October 15, 2020
By developing the art of self-compassion and benevolence, by showing kindness and comprehension.
The little (but sometimes powerful) voice we hear in our head plays an important role in influencing our behavior and emotions. When this voice is positive, our mood improves and our self-esteem soars. When it is negative, on the other hand, our emotions are volatile: we quickly go from sadness to anger, to stress. It's when this little voice is negative that we are more inclined to give in to cravings or temptations, more ready to simply throw in the towel.
Identifying negative thoughts
The way we see ourselves and the world is influenced by our personality (some people are naturally more optimistic than others) and by our life experiences. When "the little voice" speaks negatively about ourselves, we associate it with distorted thoughts or beliefs that have been acquired over time. Here are some examples of negative/distorted thoughts. Learning to identify them is the key to repelling them:
"Catastrophization": you believe that what has happened or will happen is so terrible that you can't bear it. Example: "It would be horrible if I smoked a cigarette."
Generalization: By overgeneralization, you identify an overall negative pattern based on a single incident. Example: I gave in to a cigarette. I will never be able to quit.
All or nothing: most of our actions are situated in a subtlety that must necessarily be understood and taken into account, everything is never all black or all white. Example: "Nobody supports me, nobody loves me" or "I smoked, so I failed."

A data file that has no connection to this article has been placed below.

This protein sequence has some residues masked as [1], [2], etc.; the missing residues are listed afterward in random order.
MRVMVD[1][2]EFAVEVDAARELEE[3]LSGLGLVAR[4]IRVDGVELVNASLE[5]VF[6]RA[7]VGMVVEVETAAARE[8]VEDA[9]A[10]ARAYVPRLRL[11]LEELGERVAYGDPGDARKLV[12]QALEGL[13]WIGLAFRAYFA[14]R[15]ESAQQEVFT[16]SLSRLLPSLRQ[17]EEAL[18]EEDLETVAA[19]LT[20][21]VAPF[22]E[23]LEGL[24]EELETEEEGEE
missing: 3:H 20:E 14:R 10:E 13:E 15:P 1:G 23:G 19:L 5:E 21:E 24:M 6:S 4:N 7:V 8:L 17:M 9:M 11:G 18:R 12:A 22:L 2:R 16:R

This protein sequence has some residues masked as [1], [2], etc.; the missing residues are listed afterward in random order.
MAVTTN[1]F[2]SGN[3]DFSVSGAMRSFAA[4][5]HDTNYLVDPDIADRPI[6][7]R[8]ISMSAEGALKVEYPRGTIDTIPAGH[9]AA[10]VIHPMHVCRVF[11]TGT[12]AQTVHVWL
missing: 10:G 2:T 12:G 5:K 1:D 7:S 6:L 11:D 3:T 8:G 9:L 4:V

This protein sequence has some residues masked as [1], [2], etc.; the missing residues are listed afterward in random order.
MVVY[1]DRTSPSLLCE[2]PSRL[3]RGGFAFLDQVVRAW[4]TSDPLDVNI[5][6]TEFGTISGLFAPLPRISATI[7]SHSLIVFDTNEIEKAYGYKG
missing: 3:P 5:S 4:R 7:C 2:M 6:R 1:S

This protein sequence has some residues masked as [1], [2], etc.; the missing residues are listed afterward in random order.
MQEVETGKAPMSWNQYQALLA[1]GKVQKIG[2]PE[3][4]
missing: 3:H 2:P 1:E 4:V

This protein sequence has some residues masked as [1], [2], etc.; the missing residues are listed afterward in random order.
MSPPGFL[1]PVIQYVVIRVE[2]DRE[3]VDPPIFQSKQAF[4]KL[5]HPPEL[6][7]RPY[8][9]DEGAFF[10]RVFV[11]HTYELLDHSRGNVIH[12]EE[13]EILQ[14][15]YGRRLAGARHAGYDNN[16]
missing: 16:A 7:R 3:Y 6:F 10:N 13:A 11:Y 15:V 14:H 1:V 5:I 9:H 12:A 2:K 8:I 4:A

Over-interpretation: interpreting events according to how you think things should be rather than simply focusing on what is, is not a good solution. Example: "I should feel better." or "I shouldn't feel like smoking now."
Personalization: you blame yourself disproportionately. Example: "I haven't stopped yet because I'm not strong enough."
"What if": when you constantly think about future possibilities/events and are never satisfied with any of the answers. Example: "What if the patch doesn't work?" or "What if I relapse and smoke again?!"
Emotional reasoning: when you let your feelings guide your interpretation of reality. Example: "I am stressed, I need to smoke."
Learn to have self-compassion
Our beliefs and worldview are influenced by our life experiences. Everyone experiences challenges, unfortunate events, and sometimes even trauma. It is easy to focus on these negative experiences or to become convinced that we are bad people, that we deserve bad things, that we are powerless to change the world around us. This is not true. The way we see the world is a choice. To get rid of this negativity and to learn to be more forgiving to yourself, when negative thought patterns appear, force yourself to start your sentences with:
Having self-compassion means acting in the same way towards oneself as towards someone else when going through a difficult period. Would we tell someone that they are not strong enough, not brave enough, that they will always fail? NO! Have self-compassion means showing the same kindness and comprehension.
Things will not always go as we wish, or as we had anticipated. We will encounter frustrations, losses, make mistakes, encounter obstacles, and sometimes reach our limits. We will not always live up to our ideals. Learning to have self-compassion softens these difficult moments and makes life more beautiful.
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